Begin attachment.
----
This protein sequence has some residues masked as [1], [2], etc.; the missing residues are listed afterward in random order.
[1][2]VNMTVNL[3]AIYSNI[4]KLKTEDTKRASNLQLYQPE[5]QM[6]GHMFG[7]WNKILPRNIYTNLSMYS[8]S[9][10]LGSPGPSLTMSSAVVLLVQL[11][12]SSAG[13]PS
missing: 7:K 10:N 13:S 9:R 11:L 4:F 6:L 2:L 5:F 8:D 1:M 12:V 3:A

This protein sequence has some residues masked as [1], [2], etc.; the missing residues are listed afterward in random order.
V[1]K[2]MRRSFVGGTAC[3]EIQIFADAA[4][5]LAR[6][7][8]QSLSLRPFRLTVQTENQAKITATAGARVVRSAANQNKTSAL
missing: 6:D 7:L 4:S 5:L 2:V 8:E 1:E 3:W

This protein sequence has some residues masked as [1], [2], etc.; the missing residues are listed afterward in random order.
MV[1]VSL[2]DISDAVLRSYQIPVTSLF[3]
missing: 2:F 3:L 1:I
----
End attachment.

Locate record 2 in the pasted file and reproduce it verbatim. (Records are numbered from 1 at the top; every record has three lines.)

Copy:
This protein sequence has some residues masked as [1], [2], etc.; the missing residues are listed afterward in random order.
V[1]K[2]MRRSFVGGTAC[3]EIQIFADAA[4][5]LAR[6][7][8]QSLSLRPFRLTVQTENQAKITATAGARVVRSAANQNKTSAL
missing: 6:D 7:L 4:S 5:L 2:V 8:E 1:E 3:W